What Is California Burglary
Burglary is more than just breaking and entering. In updated legal codes within the state of California for CPC 460, this is defined as doing so with one goal – to steal and/or commit a felony or crime.
Determining Factors of California Penal Code 460
Before any case can be brought to court, there are factors of the crime that will need to be verified. Burglary is no different, and these factors include:
· The offender intended to steal something or commit a crime such as murder or embezzlement, just to name a few examples
· As a result, the burglar entered a property other than their own to commit the crime
Penalties and Fines for California Penal Code 460
The fines and punishments for Burglary if convicted, include:
· First Degree Burglary – is breaking into the residence of someone else, with the intent to steal or commit a crime. It’s a felony that subjects offenders to: Prison: up to 6 yrs | Fines: up to $10,000
· Second Degree Burglary – is breaking into anyplace else, with the intent to steal or commit a crime. It’s can be listed as a felony with penalties such as: Prison: up to 3 yrs | Fines: up to $10,000 ; or Misdemeanor for second degree burglary, with sentencing that includes: Jail: up to 1 yr | Fines: up to $6,000 ;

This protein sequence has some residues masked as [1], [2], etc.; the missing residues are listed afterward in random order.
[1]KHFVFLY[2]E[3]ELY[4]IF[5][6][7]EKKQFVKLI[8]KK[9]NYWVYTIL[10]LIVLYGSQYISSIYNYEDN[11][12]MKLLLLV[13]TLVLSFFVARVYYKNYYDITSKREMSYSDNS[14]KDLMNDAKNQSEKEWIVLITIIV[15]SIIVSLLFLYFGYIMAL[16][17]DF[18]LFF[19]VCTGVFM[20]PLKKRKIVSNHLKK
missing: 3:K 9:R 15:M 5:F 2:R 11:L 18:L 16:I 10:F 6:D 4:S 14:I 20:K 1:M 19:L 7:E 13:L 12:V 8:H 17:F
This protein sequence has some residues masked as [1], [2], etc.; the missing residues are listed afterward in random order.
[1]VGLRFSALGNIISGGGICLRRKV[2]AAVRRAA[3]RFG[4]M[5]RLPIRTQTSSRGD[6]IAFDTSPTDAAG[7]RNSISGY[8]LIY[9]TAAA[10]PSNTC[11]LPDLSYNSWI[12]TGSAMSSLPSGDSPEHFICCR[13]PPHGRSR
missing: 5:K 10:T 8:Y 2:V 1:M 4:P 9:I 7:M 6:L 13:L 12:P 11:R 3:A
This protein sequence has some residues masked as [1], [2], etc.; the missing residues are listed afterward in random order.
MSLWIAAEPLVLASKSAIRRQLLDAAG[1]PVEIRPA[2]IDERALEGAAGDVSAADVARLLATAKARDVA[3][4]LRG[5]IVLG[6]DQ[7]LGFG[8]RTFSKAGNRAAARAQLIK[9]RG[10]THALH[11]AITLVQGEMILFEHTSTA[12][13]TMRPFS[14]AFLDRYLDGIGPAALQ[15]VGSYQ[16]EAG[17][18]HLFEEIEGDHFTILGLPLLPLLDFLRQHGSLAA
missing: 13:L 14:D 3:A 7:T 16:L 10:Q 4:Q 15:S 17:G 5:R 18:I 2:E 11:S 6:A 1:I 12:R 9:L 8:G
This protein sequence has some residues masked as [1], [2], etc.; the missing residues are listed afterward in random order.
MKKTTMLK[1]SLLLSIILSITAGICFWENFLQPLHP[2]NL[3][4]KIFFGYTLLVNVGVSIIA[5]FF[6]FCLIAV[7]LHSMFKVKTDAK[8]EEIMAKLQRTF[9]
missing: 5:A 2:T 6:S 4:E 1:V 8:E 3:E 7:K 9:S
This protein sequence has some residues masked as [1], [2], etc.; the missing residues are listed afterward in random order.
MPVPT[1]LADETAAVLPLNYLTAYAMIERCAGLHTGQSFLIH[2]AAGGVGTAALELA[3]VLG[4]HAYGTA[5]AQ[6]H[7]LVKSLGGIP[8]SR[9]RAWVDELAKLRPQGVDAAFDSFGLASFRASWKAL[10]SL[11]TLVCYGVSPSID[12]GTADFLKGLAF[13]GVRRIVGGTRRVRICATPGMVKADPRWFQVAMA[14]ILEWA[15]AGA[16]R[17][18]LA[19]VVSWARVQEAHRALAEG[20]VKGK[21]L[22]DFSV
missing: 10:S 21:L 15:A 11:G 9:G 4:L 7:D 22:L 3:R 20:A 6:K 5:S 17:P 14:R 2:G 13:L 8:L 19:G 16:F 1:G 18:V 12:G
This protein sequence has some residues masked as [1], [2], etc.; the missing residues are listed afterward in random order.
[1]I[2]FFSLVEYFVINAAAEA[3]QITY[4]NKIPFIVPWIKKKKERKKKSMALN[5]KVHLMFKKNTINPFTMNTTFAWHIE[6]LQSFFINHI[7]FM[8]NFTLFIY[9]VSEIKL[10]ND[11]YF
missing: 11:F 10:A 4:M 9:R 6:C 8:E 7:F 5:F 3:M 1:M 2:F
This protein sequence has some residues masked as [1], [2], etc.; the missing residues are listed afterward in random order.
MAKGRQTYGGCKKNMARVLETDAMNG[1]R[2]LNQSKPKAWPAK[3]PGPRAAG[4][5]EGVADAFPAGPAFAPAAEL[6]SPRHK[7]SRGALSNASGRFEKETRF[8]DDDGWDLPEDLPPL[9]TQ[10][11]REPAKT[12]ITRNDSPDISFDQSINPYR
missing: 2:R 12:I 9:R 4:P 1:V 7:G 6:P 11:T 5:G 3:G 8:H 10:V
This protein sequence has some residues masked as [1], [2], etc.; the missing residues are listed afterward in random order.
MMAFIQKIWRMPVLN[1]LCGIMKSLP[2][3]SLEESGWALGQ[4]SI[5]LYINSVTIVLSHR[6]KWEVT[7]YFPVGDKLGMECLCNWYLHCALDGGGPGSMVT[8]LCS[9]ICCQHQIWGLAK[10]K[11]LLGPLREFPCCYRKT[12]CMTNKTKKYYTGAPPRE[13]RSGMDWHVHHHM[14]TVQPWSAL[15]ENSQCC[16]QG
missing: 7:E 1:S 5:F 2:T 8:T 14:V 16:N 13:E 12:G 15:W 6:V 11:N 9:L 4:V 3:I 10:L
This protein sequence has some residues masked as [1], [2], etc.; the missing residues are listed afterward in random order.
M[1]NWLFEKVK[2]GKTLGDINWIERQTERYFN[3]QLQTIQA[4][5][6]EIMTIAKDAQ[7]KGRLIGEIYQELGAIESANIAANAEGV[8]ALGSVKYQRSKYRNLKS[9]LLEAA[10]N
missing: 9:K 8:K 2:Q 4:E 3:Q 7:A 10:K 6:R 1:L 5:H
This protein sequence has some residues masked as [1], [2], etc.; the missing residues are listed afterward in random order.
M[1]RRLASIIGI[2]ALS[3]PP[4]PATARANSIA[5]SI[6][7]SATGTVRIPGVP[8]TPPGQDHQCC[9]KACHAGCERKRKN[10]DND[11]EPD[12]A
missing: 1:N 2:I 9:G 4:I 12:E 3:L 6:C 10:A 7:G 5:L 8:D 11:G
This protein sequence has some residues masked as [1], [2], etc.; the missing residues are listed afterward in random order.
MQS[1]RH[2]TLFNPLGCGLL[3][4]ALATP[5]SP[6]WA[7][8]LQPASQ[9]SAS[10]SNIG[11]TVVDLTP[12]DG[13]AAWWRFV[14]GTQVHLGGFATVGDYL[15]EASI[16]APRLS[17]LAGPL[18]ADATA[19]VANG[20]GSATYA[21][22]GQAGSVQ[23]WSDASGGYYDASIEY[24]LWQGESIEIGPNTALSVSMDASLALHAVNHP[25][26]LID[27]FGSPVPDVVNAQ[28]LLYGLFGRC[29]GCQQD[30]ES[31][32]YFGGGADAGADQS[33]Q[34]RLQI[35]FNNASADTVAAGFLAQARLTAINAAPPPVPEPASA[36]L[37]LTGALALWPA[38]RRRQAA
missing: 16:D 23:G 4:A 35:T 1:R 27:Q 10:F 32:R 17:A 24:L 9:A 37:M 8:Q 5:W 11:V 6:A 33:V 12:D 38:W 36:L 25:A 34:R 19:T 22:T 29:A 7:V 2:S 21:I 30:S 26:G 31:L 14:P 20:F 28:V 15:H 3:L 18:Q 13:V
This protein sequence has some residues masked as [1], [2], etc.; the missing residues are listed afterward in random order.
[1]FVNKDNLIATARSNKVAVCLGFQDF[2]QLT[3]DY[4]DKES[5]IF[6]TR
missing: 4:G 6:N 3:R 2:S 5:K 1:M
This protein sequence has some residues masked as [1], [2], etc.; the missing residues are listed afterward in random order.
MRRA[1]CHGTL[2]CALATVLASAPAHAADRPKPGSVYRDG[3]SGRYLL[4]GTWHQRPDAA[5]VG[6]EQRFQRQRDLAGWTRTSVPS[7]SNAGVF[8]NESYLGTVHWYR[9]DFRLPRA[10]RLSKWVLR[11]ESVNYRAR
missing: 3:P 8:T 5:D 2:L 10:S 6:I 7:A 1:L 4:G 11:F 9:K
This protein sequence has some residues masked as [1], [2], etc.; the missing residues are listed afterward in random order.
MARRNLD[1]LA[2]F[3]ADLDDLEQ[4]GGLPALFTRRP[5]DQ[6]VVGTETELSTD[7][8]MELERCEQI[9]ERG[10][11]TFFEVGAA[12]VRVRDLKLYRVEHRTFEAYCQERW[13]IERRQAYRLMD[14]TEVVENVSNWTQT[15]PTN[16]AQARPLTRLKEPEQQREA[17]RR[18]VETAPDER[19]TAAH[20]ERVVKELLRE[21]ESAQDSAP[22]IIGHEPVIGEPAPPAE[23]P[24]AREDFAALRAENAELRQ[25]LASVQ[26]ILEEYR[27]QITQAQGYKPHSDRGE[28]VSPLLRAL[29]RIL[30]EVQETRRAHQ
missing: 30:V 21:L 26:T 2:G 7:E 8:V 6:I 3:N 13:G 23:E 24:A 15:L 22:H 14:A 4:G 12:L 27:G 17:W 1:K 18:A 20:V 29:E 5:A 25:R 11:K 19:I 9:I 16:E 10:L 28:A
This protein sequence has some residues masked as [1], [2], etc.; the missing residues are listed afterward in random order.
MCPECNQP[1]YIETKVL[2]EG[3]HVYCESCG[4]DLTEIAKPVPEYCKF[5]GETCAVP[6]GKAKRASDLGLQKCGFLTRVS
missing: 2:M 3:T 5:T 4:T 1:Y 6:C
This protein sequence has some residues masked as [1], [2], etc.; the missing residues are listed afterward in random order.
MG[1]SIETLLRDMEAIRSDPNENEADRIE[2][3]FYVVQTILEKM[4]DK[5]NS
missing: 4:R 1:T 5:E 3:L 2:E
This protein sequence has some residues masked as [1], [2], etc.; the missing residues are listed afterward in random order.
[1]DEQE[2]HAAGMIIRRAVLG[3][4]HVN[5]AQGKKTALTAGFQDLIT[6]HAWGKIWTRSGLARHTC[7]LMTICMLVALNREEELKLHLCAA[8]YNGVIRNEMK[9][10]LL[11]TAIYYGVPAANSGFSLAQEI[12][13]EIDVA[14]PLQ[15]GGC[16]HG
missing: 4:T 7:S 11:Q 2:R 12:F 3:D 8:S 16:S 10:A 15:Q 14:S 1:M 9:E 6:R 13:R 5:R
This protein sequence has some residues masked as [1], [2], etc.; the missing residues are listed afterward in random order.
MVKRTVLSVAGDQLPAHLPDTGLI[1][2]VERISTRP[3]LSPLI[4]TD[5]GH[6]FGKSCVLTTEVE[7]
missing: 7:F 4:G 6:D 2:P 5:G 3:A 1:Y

It should be noted that felony or misdemeanor charges are determined by specific circumstances of the case, and the court will deliberate on these, before reaching a conclusion.
How to Hire a Law Firm for California Penal Code 460
If you’ve been arrested for Burglary, you need a competent criminal defense attorney, such as MacGregor and Collins at 949-250-6097 by your side. Some common defenses for burglary include no intent to steal or commit a crime, or that the offender was mistaken for someone else.
Are you new to the State of California and need to learn more about criminal offenses and their penalties? We have built a convenient resource center at the California Section Penal Codes Library.